Background: The laryngeal tube has a potential role during anaesthesia, but there have been only a few studies assessing its efficacy during the entire course of anaesthesia, and all previous studies used prototypes. We studied 100 patients to assess the efficacy of a new laryngeal tube during the entire course of anaesthesia.
Methods: After induction of anaesthesia, the laryngeal tube was inserted (up to two times) and adequacy of ventilation was assessed. The airway pressure at which gas leaked around the device was measured. The device was used during anaesthesia, while ventilation was controlled. The device was removed after the patient had opened the mouth to verbal command. Any complications during and after anaesthesia were recorded.
Results: Ventilation was possible at the first attempt in 90 patients, at the second attempt in another seven patients, and adequate ventilation failed after two attempts in three patients. Median (interquartile range) leak pressure was 28 (22–30) cmH2O. In all 97 patients, the laryngeal tube was used until the end of surgery. However, in two of the 97 patients the airway was partially obstructed during anaesthesia and it was necessary to reposition the device. The laryngeal tube was tolerated well during emergence from anaesthesia. No hypoxia, regurgitation, vomiting or laryngospasm occurred in any patient. On removal of the laryngeal tube, no blood was detected on the device and no apparent ischaemic changes to the tongue were observed in any patient. Post-operatively, six patients complained of a mild sore throat, and no patient complained of difficulty in swallowing or numbness of the oropharynx.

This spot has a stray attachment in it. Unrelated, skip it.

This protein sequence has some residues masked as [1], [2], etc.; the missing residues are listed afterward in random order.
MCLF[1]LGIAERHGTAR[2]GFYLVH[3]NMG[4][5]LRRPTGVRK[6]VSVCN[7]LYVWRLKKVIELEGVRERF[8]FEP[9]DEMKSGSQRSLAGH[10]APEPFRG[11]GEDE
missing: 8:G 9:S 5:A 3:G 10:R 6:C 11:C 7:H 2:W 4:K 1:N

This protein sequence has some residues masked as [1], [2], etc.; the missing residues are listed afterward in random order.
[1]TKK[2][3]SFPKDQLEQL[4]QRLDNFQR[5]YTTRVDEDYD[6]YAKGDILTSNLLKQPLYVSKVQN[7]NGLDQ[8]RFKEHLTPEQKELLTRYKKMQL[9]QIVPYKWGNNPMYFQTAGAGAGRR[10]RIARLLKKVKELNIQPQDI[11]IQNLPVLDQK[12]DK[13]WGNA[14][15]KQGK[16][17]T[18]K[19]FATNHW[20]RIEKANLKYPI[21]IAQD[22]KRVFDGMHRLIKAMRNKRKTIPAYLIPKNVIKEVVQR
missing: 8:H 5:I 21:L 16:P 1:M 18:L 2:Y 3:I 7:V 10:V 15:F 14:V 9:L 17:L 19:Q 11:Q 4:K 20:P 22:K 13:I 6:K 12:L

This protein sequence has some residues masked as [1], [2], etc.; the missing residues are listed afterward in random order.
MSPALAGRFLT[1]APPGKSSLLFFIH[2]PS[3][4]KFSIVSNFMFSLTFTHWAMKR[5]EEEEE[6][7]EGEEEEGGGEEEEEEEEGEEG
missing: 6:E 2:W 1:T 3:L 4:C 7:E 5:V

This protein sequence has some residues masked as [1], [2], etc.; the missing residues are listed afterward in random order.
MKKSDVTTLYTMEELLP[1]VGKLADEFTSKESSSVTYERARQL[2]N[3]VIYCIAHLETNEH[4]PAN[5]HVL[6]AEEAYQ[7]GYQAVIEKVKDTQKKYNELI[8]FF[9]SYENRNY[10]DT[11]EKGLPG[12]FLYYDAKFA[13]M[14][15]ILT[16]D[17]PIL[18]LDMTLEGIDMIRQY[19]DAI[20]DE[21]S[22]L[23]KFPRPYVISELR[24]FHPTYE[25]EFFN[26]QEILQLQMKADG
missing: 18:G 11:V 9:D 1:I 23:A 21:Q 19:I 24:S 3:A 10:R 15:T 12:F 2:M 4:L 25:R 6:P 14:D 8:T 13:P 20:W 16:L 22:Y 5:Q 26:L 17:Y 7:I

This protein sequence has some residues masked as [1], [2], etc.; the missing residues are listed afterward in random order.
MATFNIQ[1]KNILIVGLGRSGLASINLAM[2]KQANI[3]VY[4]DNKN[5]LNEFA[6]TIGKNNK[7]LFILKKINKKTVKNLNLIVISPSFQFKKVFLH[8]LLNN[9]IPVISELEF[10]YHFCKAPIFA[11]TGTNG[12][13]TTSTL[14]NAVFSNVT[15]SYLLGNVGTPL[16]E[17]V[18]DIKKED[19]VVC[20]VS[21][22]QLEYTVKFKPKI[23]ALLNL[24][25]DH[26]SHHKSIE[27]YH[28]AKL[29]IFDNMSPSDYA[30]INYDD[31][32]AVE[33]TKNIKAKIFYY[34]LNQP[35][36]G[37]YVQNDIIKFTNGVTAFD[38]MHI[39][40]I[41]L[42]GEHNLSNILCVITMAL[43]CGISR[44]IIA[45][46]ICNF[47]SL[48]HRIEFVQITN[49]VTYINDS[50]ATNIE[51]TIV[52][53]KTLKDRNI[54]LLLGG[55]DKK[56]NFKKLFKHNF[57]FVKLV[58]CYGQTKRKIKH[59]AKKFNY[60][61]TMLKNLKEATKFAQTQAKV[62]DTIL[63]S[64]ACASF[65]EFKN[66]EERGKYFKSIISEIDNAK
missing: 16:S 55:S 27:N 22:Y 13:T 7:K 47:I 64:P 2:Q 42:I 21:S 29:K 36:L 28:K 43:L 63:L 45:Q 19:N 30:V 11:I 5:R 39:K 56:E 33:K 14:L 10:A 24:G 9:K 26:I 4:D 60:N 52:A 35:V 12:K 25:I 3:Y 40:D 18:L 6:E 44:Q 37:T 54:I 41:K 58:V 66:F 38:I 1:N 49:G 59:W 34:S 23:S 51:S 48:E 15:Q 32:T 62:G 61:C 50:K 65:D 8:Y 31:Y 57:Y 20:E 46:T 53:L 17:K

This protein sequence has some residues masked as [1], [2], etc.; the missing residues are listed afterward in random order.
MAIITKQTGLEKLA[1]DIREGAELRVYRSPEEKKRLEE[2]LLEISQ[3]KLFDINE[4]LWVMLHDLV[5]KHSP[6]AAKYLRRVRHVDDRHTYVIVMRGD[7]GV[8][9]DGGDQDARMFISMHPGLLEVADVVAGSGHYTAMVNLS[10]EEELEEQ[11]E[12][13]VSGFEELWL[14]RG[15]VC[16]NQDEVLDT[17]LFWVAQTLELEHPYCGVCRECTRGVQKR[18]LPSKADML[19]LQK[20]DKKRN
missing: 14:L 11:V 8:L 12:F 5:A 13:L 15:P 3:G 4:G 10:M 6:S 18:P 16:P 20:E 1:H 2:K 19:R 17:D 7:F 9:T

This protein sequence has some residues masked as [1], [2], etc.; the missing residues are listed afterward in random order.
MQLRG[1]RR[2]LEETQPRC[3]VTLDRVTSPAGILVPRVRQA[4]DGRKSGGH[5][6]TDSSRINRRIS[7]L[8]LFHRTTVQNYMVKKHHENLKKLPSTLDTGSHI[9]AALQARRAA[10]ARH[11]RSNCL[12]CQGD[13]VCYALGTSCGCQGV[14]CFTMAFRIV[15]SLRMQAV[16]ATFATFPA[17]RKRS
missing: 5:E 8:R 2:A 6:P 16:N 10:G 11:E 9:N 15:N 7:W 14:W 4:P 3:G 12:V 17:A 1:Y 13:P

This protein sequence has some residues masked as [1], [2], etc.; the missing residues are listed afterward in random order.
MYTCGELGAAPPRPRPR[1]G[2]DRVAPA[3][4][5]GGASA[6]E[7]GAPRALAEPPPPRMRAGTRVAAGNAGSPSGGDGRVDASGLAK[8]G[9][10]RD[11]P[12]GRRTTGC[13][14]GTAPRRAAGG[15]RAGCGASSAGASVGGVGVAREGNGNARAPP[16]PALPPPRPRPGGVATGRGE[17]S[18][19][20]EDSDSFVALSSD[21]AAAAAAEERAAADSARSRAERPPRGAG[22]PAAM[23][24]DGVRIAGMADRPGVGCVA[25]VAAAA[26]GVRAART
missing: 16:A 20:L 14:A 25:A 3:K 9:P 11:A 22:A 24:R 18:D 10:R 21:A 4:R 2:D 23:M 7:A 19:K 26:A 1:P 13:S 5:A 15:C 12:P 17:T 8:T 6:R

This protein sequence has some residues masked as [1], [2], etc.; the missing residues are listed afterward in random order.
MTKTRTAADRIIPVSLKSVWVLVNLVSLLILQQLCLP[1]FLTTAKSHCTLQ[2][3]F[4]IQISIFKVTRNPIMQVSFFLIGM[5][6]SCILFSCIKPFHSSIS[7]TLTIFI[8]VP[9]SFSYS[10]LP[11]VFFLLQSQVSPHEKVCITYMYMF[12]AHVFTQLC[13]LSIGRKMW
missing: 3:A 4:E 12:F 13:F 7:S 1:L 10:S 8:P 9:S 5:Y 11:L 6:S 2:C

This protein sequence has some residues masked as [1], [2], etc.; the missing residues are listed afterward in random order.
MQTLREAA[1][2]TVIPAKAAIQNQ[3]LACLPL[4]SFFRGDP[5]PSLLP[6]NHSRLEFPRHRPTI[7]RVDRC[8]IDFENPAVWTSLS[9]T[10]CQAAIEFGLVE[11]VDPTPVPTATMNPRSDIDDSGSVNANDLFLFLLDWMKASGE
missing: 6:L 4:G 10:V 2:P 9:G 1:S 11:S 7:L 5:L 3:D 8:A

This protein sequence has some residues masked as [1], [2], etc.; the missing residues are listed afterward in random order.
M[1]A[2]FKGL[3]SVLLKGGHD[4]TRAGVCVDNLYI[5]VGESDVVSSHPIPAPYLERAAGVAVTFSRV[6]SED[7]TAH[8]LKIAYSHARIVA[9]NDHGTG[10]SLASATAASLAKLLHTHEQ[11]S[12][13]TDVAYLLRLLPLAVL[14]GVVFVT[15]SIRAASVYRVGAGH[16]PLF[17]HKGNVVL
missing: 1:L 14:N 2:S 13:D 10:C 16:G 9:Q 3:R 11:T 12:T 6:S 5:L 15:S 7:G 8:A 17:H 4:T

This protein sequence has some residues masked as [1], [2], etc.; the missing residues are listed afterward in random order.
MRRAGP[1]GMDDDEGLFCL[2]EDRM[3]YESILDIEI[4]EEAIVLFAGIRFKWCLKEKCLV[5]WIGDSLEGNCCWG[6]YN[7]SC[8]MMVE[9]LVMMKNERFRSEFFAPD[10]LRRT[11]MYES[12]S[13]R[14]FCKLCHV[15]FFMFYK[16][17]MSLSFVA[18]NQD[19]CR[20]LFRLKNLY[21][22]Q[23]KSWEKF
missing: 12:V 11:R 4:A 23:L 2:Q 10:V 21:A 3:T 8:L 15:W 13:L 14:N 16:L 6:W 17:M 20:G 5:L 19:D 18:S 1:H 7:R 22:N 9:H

Conclusion: The laryngeal tube can be useful for maintaining a patent airway during anaesthesia.